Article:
Mostly whimsical reflections on life
Twenty-five years ago, the Hubble Space Telescope was launched into space. A quarter century later, it is still producing vivid pictures of the vast beyond and connecting earthlings to an ever-expanding universe.
It may take more than Astronomy 101 to make sense of these remarkable discoveries. Hubble estimated the age of our universe at 13 billion earth years, give or take a billion. For the first time, we could see what astronomers call “deep universe.” Hubble aided the scouting trip for extrasolar planets that possess the raw materials of life as we know it.
Following a plot line in a science fiction novel, Hubble confirmed the existence of black holes, dubbed “sleeping monsters,” that swallow anything that wanders nearby their galaxies.
Hubble captured images of gamma ray bursts and identified their source as the collapse of massive stars. Hubble tracked the “homes” of quasars, which can outshine stars, in the centers of galaxies. It also photographed the death rattles of stars.
Telescopic imagery confirmed the existence of proto-planetary disks of gas and dust that cluster around young stars awaiting their turn to become solar systems like ours. Hubble marked where comets pounded the surface of Jupiter, leaving huge black planetary scars.
These and other remarkable finds have slowly altered the way humans on earth view the rest of the universe. To some, the discoveries have made human existence seem even punier on the greater scheme of things. To others, they have glorified mankind as an exceptional life form, delicately carved by a divine being.
Regardless of your philosophical perspective, Hubble is a game-changer. Much like the basic telescope that refuted the prevailing thesis of the sun circling the earth, Hubble has set our world on its ear. We no longer can believe humans are alone in the vast expanse of outer space. There may not be green “men” out there, but life in some form in all likelihood exists, perhaps on multiple planets.
At a minimum, the bulk of Hubble discoveries debunk any notion of an anthropomorphic universe. We are part of a great wheel, but we aren’t the captain of the wheel. We may not even qualify as the hamsters.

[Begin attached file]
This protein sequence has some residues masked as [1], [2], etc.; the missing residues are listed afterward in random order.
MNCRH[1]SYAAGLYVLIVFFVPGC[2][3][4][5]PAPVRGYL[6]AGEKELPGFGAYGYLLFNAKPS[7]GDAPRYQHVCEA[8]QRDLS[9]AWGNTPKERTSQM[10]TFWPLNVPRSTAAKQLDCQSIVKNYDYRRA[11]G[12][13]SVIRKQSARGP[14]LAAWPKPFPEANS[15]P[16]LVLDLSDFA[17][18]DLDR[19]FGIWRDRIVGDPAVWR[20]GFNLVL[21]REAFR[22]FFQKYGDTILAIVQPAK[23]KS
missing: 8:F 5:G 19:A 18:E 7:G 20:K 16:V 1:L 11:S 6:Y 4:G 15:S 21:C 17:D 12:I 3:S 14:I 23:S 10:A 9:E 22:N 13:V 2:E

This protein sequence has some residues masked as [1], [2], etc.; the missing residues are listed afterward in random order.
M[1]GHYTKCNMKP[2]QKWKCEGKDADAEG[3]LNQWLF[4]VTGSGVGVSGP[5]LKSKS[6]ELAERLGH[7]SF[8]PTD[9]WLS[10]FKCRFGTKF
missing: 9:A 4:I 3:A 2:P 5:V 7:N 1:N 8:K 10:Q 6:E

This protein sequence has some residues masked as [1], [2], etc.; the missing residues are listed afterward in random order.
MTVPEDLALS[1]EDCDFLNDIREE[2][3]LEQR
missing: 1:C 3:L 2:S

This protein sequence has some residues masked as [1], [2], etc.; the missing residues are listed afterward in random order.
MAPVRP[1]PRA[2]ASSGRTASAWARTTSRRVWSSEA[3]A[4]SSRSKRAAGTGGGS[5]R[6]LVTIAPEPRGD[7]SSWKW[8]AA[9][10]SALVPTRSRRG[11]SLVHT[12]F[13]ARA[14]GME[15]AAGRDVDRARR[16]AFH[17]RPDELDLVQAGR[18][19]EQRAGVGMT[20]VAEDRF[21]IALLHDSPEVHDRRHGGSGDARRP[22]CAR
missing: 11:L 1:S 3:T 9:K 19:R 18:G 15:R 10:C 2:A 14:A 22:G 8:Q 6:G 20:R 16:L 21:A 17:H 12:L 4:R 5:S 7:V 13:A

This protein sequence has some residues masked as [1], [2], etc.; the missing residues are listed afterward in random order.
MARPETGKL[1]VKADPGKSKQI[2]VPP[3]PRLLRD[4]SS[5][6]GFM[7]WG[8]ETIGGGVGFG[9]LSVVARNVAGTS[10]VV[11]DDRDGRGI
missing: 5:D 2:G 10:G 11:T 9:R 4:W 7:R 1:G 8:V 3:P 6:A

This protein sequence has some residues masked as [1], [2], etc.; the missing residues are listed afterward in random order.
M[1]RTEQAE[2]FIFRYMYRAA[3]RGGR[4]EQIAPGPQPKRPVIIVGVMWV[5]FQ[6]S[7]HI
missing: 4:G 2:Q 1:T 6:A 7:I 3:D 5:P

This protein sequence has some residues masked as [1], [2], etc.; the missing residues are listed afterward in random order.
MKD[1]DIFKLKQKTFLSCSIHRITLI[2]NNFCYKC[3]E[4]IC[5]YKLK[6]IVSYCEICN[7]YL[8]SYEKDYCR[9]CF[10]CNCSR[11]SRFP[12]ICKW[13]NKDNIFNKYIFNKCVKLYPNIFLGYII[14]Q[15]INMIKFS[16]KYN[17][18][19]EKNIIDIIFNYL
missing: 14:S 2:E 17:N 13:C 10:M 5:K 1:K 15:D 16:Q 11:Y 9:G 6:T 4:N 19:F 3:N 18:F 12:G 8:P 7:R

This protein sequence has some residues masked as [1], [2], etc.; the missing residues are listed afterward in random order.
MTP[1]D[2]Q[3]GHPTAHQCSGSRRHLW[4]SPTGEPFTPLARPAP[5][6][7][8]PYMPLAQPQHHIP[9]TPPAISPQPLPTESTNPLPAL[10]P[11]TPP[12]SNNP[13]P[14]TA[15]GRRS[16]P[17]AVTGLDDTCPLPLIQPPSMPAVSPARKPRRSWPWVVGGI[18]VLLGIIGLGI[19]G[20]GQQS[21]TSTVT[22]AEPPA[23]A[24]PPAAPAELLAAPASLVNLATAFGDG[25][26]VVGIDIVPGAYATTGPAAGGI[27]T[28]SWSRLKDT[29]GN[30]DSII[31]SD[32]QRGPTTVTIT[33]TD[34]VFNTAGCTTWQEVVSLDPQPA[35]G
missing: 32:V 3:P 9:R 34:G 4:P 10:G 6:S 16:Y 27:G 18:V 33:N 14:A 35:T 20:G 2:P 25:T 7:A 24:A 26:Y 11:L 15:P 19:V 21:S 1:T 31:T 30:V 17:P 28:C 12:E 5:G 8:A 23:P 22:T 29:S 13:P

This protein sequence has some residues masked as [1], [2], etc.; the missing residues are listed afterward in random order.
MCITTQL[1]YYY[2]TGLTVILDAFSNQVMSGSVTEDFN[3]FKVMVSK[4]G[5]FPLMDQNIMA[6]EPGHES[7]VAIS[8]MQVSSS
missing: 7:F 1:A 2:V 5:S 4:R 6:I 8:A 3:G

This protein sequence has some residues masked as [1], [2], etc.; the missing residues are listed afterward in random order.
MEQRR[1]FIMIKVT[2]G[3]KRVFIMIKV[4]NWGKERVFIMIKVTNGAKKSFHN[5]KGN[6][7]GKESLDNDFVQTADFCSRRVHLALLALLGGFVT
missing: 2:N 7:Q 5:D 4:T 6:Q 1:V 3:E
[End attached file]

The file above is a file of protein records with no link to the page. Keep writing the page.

A glimpse into the depth of space has whet the appetite of a new generation to step foot on part of it during their lifetimes. Mars is the most proximate target of human adventure, unless alien life lands here first. (Some would say it already has, but that’s another story.)
For people who think they know it all, the Hubble telescope serves as a reminder that we as a species know very little about the big picture. We have trouble conquering diseases like polio and tuberculosis, let alone comprehend the universe.
The humbling realities revealed by Hubble hopefully give humans perspective. Nothing is constant. Whether dark energy is a predetermined force or a random power, it is clear that change is a constant not only in our world, but in our universe.
We cannot control earthquakes or hurricanes, but we can control those things of our own making. We can take better care of our water, our soil and our air. We can value life as we know it as precious, regardless whether it is unique.
Humans can affirm they are part of something big. They are free to attribute that bigness to whatever they choose. They also would be wise to acknowledge that in the face of that bigness, small actions still matter.